An official portrait of Brett Kavanaugh for the U.S. Court of Appeals the District of Columbia Circuit, via Wikimedia Commons

College professor Christine Blasey Ford has come forward with allegations that Supreme Court nominee Brett Kavanaugh “pinned her to a bed on her back and groped her over her clothes, grinding his body against hers and clumsily attempting to pull off her one-piece bathing suit and the clothing she wore over it” during a high school party in the 1980s, according to a story in The Washington Post.

When Ford tried to scream, Kavanaugh allegedly put his hand over her mouth.

Ford also said there was another man in the room, conservative writer Mark Judge, who was watching and eventually jumped on top of her and Kavanaugh, sending all three to the floor. Both men were “stumbling drunk,” she told the Post.

Judge, who attended Georgetown Preparatory School in North Bethesda with Kavanaugh, denied the allegations in an interview with The Weekly Standard. But just as the incident has cast a doubt over Kavanaugh’s chances of getting confirmed, it has also pushed reporters to take a deeper look at Judge’s body of work.

Splinter reports of a YouTube channel “that appeared to belong to Judge onto which he uploaded bizarre videos that intercut innocuous visuals of books and cityscapes with sexualized videos of young women.”

Among the highlights from his published work: writing about his stolen bike and saying the “odds were very high that a black person” took it, pondering if “gay people are perverts,asserting “women who dress like prostitutes are also sending out signals” and arguing that the “male passion” seen in pulp novels published by Hard Case Crime is “good and beautiful.”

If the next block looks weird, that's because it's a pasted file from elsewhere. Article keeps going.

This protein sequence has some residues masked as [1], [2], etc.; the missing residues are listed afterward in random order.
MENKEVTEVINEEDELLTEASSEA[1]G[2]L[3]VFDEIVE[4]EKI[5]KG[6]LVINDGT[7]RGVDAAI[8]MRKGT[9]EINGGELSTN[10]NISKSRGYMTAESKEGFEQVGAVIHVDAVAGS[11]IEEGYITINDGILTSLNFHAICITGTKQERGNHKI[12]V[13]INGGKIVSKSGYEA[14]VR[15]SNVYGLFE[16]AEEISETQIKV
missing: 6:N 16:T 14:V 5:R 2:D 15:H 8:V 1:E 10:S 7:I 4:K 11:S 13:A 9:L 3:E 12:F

That last one comes from the locally run website Splice Today and includes this passage: “Of course, a man must be able to read a woman’s signals, and it’s a good thing that feminism is teaching young men that no means no and yes means yes. But there’s also that ambiguous middle ground, where the woman seems interested and indicates, whether verbally or not, that the man needs to prove himself to her.”

The sub-headline on the piece: “Today’s social justice warriors don’t like a sexy damsel in distress.”

Judge, who has deleted his social media accounts since entering the spotlight, has been a semi-regular contributor at Splice Today, the commentary site founded by Russ Smith, who started City Paper in the 1970s and later founded the New York Press. (Full disclosure: I used to work at City Paper.) Judge’s first byline appeared on the site 10 years ago, and he started writing more frequently within the last three years.

Sprinkled among the cultural takes and reviews are headlines such as “Getting Girls at the Laundromat,” “Do Guys Like Getting Groped?” and the satirical “Get These Hot Women Off TV.”

The second one includes Judge writing that he didn’t mind being groped and understood his experiences were “nothing compared to what women have to endure every day.” The latter statement he attributes to men being “much more sexually aggressive than women, a fact that our everything-is-equal liberal culture is finally starting to re-understand.”

In an email, Smith said he had no comment on Judge’s current situation but said he would still run his work.

“Yes, if he continues to submit stories to me, and I like them, he’ll be published.”

Among the most interesting excerpts to resurface is part of Judge’s memoir, “Wasted: Tales of a Gen X Drunk,” detailing his teenage binge drinking. As Mother Jones points out, the name of the school has been changed to Loyola Prep in the text, and Judge writes community service was mandated by the school to curtail hard partying.

There’s even an appearance of a “Bart O’Kavanaugh.”

“I heard he puked in someone’s car the other night,” says a character named Mary.

“Yeah,” replied Judge. “He passed out on his way back from a party.”

Brandon Weigel is the managing editor of Baltimore Fishbowl. A graduate of the University of Maryland, he has been published in The Washington Post, The Sun, Baltimore Magazine, Urbanite, The Baltimore...